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Skill sets, personality traits, and kinds of moral expertise are discussed in detail by Huff et al., "Good computing: a pedagogically focused model of virtue in the practice of computer, parts 1 and 2." These are published in Information, communication and Ethics in Society , Emrald Group Publishing Limited, Vol. 6, numbers 3 and 4 in 2008.

What you will do ...

In this section, you will learn about this module’s activities and/or exercises. You will also find step by step instructions on how to carry them out.

    Exercise 1: what we do when nobody is looking

  • You will be asked either to defend or criticize the following position on the nature and function of punishment
  • Entiendo que ser castigado es una manera de educar a la persona a cometió la falta y a la sociedad en general para que comprendan y entiendan que su conducta es una falta y afecta a la sociedad. En conclusión es una solución viable hasta el memento bastante efectiva siempre y cuando el castigo sea ejecutado de una manera prudente, saludable y dentro de lo que las leyes permiten.
  • I understand that punishment educates both the individual at fault and society in general in order that they understand that their conduct is faulty and that it effects society. In conclusion, it is a viable solution and, up to the moment, sufficiently effective always and when the punishment is executed in a prudent and safe manner within what is permitted by the law.
  • Restate this argument in your own words. (Try to shorten it by summarizing its key points.) Then discuss and clarify its key terms. Offer ethical and practical considerations in its defense.

    Exercise 2: milgram and business

  • Continuing with the task in part one, you will be asked to either defend or criticize the following position on the meaning that the results of the Milgram experiments have for business administration
  • The Milgram experiments teach us that under the right conditions, anyone is capable of committing immoral activities. If a strong, dominant boss exists and has a weak, dependable employer, then the employer will out of necessity do whatever the boss wants.
  • Many people are willing to commit immoral acts even though they know it is wrong if they know they are not being watched.
  • It teaches us that many employees tend to do illegal works just because their managers ask them to so they assume they will be taking full responsibility for the situation even though it is unethical.

    Exercise 3: commentary groups

  • Your job is to evaluate the arguments made by the teams debating in parts one and two. Be sure to focus on the argument and not the content of the position. Listen to their statements.
  • Do they base these on sound statements?
  • What kind of ethical and practical principles (or values) do they use to make their case?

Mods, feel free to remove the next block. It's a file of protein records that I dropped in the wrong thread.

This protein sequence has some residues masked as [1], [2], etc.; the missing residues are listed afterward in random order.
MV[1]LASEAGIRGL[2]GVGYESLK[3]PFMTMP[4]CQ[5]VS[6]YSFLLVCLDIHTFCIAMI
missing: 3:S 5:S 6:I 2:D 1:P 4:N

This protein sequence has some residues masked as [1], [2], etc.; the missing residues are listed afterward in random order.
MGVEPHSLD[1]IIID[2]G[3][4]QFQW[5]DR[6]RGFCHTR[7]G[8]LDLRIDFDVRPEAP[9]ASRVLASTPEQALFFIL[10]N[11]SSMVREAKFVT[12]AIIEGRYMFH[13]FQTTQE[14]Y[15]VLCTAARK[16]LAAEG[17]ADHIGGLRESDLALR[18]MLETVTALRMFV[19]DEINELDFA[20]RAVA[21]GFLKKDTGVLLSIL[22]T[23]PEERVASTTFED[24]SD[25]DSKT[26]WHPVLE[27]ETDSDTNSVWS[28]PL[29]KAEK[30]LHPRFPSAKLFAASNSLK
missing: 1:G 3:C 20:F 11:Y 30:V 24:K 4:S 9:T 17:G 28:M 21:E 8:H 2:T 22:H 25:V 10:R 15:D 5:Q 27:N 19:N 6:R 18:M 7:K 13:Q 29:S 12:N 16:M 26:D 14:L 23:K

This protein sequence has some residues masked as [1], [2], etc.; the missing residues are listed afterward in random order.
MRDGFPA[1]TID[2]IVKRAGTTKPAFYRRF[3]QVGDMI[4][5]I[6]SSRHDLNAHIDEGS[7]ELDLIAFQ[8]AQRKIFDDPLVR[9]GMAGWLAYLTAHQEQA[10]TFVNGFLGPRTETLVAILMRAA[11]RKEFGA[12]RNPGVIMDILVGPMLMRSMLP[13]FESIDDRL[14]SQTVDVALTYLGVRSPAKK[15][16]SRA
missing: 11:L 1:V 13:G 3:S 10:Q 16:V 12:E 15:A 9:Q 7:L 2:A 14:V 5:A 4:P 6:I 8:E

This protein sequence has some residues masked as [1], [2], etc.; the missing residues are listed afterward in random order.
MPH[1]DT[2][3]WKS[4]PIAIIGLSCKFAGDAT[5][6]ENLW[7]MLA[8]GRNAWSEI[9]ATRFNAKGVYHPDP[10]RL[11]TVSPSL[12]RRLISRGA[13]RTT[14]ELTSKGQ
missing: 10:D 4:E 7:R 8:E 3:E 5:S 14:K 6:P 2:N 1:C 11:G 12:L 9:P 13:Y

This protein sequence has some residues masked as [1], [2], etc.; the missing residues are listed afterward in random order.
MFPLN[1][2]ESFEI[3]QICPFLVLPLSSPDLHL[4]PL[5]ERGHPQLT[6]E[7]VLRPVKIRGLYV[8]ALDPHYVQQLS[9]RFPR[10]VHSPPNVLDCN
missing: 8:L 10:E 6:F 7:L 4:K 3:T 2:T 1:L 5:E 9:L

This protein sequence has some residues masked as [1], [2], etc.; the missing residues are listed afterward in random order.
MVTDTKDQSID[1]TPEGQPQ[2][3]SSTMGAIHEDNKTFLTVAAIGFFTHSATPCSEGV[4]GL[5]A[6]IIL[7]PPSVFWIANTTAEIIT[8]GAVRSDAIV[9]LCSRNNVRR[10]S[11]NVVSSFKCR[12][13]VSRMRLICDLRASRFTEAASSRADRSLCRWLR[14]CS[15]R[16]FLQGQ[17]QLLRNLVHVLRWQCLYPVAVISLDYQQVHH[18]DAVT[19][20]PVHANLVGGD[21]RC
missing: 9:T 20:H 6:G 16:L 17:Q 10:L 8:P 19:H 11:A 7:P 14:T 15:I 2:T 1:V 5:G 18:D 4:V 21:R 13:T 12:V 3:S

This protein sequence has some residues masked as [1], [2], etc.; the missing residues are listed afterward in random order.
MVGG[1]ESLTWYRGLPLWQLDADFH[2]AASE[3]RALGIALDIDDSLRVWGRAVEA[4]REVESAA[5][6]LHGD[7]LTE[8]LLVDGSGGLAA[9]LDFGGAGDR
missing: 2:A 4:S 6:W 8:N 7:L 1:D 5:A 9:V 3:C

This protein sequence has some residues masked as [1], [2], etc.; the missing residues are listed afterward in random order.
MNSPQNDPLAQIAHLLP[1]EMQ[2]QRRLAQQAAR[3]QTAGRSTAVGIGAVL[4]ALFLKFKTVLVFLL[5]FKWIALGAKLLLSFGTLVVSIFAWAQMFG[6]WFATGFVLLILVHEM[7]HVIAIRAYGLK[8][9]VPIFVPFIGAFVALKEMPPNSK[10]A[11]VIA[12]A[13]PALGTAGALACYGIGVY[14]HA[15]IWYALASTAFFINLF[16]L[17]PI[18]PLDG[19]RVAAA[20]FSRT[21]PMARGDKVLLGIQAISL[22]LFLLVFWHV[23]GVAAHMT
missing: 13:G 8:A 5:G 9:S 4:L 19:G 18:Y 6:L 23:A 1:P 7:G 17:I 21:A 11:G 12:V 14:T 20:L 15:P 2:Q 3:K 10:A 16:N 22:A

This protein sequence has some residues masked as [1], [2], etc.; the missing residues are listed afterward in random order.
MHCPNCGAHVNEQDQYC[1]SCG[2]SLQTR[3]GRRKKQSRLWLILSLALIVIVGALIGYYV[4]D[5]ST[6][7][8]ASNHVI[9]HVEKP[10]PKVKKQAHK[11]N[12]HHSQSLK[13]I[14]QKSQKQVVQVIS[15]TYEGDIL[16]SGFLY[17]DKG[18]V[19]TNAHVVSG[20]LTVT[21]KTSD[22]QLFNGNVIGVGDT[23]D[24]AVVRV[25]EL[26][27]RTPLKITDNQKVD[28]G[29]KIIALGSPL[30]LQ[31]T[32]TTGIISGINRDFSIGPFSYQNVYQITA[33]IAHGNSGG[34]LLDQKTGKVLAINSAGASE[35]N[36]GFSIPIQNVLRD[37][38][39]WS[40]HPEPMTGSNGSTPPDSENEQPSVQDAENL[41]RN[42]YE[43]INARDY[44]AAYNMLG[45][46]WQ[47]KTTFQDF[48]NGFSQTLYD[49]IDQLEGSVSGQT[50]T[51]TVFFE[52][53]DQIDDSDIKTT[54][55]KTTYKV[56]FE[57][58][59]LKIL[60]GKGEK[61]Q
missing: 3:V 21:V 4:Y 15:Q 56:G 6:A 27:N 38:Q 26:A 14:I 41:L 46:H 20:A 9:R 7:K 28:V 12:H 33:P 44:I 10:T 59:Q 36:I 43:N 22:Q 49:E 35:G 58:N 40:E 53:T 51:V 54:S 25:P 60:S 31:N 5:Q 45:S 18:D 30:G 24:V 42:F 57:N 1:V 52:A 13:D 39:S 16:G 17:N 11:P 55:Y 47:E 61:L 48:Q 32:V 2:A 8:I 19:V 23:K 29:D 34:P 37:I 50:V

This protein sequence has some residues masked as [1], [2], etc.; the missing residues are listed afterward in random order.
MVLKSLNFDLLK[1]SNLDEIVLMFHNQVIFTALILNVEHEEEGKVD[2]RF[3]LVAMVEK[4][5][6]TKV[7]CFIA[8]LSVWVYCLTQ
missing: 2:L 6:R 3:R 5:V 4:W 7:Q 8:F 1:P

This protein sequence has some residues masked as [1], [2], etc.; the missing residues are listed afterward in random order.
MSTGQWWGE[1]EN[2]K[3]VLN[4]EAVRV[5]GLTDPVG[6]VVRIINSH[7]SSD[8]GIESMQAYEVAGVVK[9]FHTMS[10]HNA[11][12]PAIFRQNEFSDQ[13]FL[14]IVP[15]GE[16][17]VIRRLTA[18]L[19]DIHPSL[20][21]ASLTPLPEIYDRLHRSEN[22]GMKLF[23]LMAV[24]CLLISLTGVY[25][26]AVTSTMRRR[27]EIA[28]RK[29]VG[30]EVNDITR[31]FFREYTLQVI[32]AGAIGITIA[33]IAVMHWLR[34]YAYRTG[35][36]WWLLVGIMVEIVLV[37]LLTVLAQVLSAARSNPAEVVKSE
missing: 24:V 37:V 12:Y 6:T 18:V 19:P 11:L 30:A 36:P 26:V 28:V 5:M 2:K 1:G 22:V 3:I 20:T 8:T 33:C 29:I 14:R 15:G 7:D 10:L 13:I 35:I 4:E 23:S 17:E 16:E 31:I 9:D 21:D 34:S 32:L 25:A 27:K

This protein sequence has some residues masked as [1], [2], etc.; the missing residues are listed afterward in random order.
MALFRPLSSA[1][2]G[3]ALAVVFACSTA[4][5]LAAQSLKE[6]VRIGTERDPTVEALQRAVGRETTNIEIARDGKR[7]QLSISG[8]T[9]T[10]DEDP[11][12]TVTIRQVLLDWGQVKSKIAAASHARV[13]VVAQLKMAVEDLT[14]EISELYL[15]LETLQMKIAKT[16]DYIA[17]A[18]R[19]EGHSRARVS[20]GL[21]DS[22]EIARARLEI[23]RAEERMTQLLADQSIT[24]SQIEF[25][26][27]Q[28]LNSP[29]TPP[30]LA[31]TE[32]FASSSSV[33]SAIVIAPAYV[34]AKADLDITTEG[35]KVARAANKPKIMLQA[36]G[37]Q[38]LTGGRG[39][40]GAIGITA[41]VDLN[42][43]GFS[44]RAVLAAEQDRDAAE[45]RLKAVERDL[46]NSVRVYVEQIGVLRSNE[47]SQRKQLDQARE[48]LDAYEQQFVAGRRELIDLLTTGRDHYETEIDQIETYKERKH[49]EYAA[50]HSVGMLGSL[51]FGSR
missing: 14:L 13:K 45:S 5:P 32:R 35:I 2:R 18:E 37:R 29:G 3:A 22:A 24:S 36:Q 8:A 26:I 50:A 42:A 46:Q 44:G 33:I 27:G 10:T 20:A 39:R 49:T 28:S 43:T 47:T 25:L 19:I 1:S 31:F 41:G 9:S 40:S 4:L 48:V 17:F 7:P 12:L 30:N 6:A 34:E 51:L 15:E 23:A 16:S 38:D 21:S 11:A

• Do their frame their position broadly or narrowly?

    Exercise 4: closure groups

  • After listening to the debate and commentary, recap what has happened and discuss whether there are any conclusions that can be drawn from this activity
  • Do people agree or disagree about these 2 issues?
  • If there is agreement, why does it exist?
  • If there is disagreement, why does it exist?
  • Is agreement possible? Why or why not?

    Exercise 5

  • Which moral ecology would you like to work in: finance-, customer, or quality-driven companies?
  • Why? Specify your answer in terms of how the company allocates praise or blame, the centrality of moral concerns, the role given to professionals, the circumstances under which information is withheld, and the typical response to bad news.
  • Why? What configuration of personality traits best fits within which moral ecology?

What did you learn?

This module was designed to help you visualize how to realize a moral career within three dominant moral ecologies. Apply these matters to yourself. Which moral ecology would be best for you? Of the two moral careers mentioned above, reformer and helper, which best fits your personality? Why? In other words, begin the process of visualizing and planning your own moral career.

Appendix

    References

  1. Davis, M. (1998) Thinking Like an Engineer: Studies in the Ethics of a Profession . Oxford, UK: Oxford University Press: 117-156.
  2. Doris, J.M. (2002) Lack of Character: Personality and Moral Behavior . New York: Cambridge University Press.
  3. Flanagan, O. (1991) Varieties of Moral Personality: Ethics and Psychological Realism . Cambridge, Mass: Harvard University Press: 293-314.
  4. Harris, C.E., Pritchard, M.S., and Rabins, M.J. (1999) Engineering Ethics: Concepts and Cases, 2nd Ed . New Jersey: Wadsworth: 181-188.